OJAI — Former cat breeder Glenda Brunette got reacquainted Friday with 35 old friends--and five new ones--in an emotional reunion at the Ventura County Humane Society animal shelter.
With sheriff's deputies and shelter staff looking on, Brunette and about 10 relatives and friends reclaimed 35 cats that a court ruled were illegally seized during a June 1995 raid on her Ojai avocado ranch.
She took home five more cats born at the nonprofit shelter during the three years it took her to win back her animals.
It was the first time Brunette had seen the cats, some of them with expensive pedigrees, since they were taken from her.
"Freedom, freedom," said friend Elizabeth Wikle as a beaming Brunette triumphantly emerged from the Bryant Street shelter with the first cat. "They've been in captivity for three years."
Brunette said she intends to keep just four of the cats, while the remainder will be found new homes by a West Hills-based animal rescue organization.
Her cats were confiscated when the private Humane Society, which is given some police powers under state law, executed a search warrant accompanied by armed sheriff's deputies.
They also took a dog and a dozen ducks, which were returned after a year.
But the cats remained as evidence after the district attorney's office filed misdemeanor animal neglect charges against Brunette.
The charges were thrown out Wednesday by a judge who ruled the Humane Society officers had no right to execute the search warrant.
"I don't ever want to go through this again--this has been hell," said an emotional Brunette as she cuddled a Burmese named Pixie Dancer.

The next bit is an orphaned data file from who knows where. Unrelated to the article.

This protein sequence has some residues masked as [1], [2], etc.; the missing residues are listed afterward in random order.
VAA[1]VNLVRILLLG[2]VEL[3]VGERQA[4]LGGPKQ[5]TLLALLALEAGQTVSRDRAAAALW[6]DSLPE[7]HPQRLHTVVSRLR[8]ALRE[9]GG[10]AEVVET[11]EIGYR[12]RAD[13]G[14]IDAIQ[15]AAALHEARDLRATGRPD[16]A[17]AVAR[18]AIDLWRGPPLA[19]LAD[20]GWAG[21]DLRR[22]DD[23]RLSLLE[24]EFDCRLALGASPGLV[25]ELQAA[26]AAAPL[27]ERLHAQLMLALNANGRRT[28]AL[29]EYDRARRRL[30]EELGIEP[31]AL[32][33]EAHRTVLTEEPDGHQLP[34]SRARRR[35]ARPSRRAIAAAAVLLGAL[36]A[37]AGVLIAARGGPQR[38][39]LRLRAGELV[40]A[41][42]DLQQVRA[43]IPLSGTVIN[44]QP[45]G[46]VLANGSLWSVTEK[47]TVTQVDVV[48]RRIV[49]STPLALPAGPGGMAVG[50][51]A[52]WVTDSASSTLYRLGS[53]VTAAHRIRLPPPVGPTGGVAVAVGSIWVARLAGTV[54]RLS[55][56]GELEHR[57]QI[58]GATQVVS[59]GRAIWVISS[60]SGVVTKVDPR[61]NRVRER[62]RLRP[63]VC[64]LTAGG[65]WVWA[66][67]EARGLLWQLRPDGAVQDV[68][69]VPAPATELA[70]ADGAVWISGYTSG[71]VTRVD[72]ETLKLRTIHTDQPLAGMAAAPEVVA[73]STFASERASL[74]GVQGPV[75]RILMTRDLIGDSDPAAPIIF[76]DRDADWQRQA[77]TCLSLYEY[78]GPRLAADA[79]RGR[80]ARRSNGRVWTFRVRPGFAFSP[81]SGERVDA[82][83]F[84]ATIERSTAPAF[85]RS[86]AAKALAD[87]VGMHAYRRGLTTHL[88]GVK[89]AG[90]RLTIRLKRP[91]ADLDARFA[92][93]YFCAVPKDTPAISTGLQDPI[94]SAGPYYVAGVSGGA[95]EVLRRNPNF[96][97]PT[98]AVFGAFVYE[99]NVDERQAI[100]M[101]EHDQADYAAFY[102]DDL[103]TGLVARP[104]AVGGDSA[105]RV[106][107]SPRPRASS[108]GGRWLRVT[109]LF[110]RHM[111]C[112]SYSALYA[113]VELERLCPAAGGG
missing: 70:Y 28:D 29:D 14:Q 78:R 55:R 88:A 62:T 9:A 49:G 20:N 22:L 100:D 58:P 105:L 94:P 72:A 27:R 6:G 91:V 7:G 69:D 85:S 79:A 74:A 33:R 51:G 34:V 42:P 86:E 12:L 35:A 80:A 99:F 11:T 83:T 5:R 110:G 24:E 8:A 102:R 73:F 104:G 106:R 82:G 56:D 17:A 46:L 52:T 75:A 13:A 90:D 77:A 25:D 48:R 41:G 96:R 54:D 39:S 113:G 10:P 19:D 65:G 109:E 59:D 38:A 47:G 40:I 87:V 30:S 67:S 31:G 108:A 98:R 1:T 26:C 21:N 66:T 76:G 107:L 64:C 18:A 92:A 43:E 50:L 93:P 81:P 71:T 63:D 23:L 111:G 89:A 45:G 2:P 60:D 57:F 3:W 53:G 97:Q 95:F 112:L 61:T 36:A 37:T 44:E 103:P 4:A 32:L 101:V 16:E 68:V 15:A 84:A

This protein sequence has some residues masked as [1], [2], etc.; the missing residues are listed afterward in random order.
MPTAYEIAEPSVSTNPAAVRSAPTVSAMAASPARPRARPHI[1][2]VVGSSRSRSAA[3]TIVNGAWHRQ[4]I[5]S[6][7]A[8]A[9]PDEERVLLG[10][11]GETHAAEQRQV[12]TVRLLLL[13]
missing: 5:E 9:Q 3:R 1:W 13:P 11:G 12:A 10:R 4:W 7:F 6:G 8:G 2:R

"It was certainly the biggest fight of my life . . . . It's changed my life, it's changed the direction of my life."
The 61-year-old widow has filed a lawsuit in federal court against the Humane Society officers who led the raid and will soon put her 11-acre ranch on Fairview Road up for sale to help pay her legal bills.
"I've spent my entire nest egg, what my husband left for me in my old age," she said, adding that she is still afraid of local authorities and plans to move out of Ventura County.
Humane Society officials refused to talk to The Times on Friday and ordered a reporter and photographer from the shelter while allowing other journalists to remain in the building's lobby. The officials have been unhappy with Times coverage of the case.
Last November, The Times reported criticism of the nonprofit group's handling of the Brunette case, as well as questions about the society's law enforcement powers and financial management.
Brunette was out shopping in June 1995 when Humane Society officers, sheriff's deputies and county code enforcement officers cut a chain on her ranch gates and removed her animals.
Humane Society officials said Brunette was selling cats that looked sick, with eyes matted shut and fleas, according to court documents.
Brunette maintains in her civil suit that a vet who examined seven cats and some kittens the day after the raid did not substantiate the Humane Society's allegations.
Brunette was booked on two felony charges and one misdemeanor count of animal abuse. She was eventually charged with five misdemeanor animal neglect charges.
After the charges were dismissed earlier this week, Deputy Dist. Atty. Denise Payne said Brunette avoided prosecution because of a legal technicality.
Henry Rossbacher, Brunette's Los Angeles-based civil attorney, took exception to the statement.
"It's a total outrage for a deputy district attorney to say the Constitution of the United States is a technicality," said Rossbacher, a former U.S. attorney. "I don't think that law enforcement flouting the law and the Constitution shows a great respect for the rights of our citizens."
On Friday Brunette carefully identified each cat with its photograph before the meowing animals were carefully loaded into two trucks for their journey south.
"When you live alone, they are like your kids," she said. "People say, 'How can you know 40 cats?' You can."
Angel Puss and Pooch Rescue, which last year found homes for more than 4,000 cats, will find homes for the animals Brunette will not keep, said Executive Director Marge Weems.